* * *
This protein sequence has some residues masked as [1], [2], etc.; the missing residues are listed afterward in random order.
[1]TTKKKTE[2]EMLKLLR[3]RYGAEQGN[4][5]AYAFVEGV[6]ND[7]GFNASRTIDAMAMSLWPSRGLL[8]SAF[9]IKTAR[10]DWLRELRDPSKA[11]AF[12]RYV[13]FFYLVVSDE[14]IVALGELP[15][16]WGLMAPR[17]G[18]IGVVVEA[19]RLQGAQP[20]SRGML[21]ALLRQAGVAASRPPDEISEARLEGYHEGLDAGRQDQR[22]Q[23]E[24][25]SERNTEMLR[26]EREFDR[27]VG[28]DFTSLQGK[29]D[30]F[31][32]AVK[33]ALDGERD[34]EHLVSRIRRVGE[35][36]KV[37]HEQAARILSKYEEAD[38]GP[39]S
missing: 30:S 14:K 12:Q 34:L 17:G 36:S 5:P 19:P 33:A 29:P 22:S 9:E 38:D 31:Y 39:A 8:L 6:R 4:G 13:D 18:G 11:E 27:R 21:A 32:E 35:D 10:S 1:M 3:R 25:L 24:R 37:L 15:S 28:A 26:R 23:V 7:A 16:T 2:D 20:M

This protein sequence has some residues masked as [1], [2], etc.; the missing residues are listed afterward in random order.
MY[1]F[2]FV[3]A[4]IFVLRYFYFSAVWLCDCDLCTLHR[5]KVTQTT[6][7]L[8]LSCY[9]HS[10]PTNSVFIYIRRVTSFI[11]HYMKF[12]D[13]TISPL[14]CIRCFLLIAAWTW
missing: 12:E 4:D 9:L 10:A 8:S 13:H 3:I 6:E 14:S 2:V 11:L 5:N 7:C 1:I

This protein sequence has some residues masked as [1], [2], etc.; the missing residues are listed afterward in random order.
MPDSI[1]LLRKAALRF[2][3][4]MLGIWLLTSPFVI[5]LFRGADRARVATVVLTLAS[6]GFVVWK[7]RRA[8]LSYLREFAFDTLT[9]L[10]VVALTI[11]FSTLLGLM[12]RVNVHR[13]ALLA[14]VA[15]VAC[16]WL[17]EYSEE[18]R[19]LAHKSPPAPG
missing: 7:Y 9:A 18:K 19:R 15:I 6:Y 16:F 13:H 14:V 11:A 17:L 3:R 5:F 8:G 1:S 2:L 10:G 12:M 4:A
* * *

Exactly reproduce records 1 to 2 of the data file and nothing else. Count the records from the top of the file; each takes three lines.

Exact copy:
This protein sequence has some residues masked as [1], [2], etc.; the missing residues are listed afterward in random order.
[1]TTKKKTE[2]EMLKLLR[3]RYGAEQGN[4][5]AYAFVEGV[6]ND[7]GFNASRTIDAMAMSLWPSRGLL[8]SAF[9]IKTAR[10]DWLRELRDPSKA[11]AF[12]RYV[13]FFYLVVSDE[14]IVALGELP[15][16]WGLMAPR[17]G[18]IGVVVEA[19]RLQGAQP[20]SRGML[21]ALLRQAGVAASRPPDEISEARLEGYHEGLDAGRQDQR[22]Q[23]E[24][25]SERNTEMLR[26]EREFDR[27]VG[28]DFTSLQGK[29]D[30]F[31][32]AVK[33]ALDGERD[34]EHLVSRIRRVGE[35][36]KV[37]HEQAARILSKYEEAD[38]GP[39]S
missing: 30:S 14:K 12:Q 34:L 17:G 36:S 5:P 19:P 33:A 29:P 22:S 9:E 38:D 31:Y 39:A 8:L 6:R 4:G 13:D 18:G 11:E 27:R 21:A 32:E 35:D 10:S 1:M 3:R 25:L 24:R 37:L 15:S 28:A 26:R 23:V 7:A 16:T 2:D 20:M

This protein sequence has some residues masked as [1], [2], etc.; the missing residues are listed afterward in random order.
MY[1]F[2]FV[3]A[4]IFVLRYFYFSAVWLCDCDLCTLHR[5]KVTQTT[6][7]L[8]LSCY[9]HS[10]PTNSVFIYIRRVTSFI[11]HYMKF[12]D[13]TISPL[14]CIRCFLLIAAWTW
missing: 12:E 4:D 9:L 10:A 8:S 13:H 3:I 6:E 14:S 2:V 11:L 5:N 7:C 1:I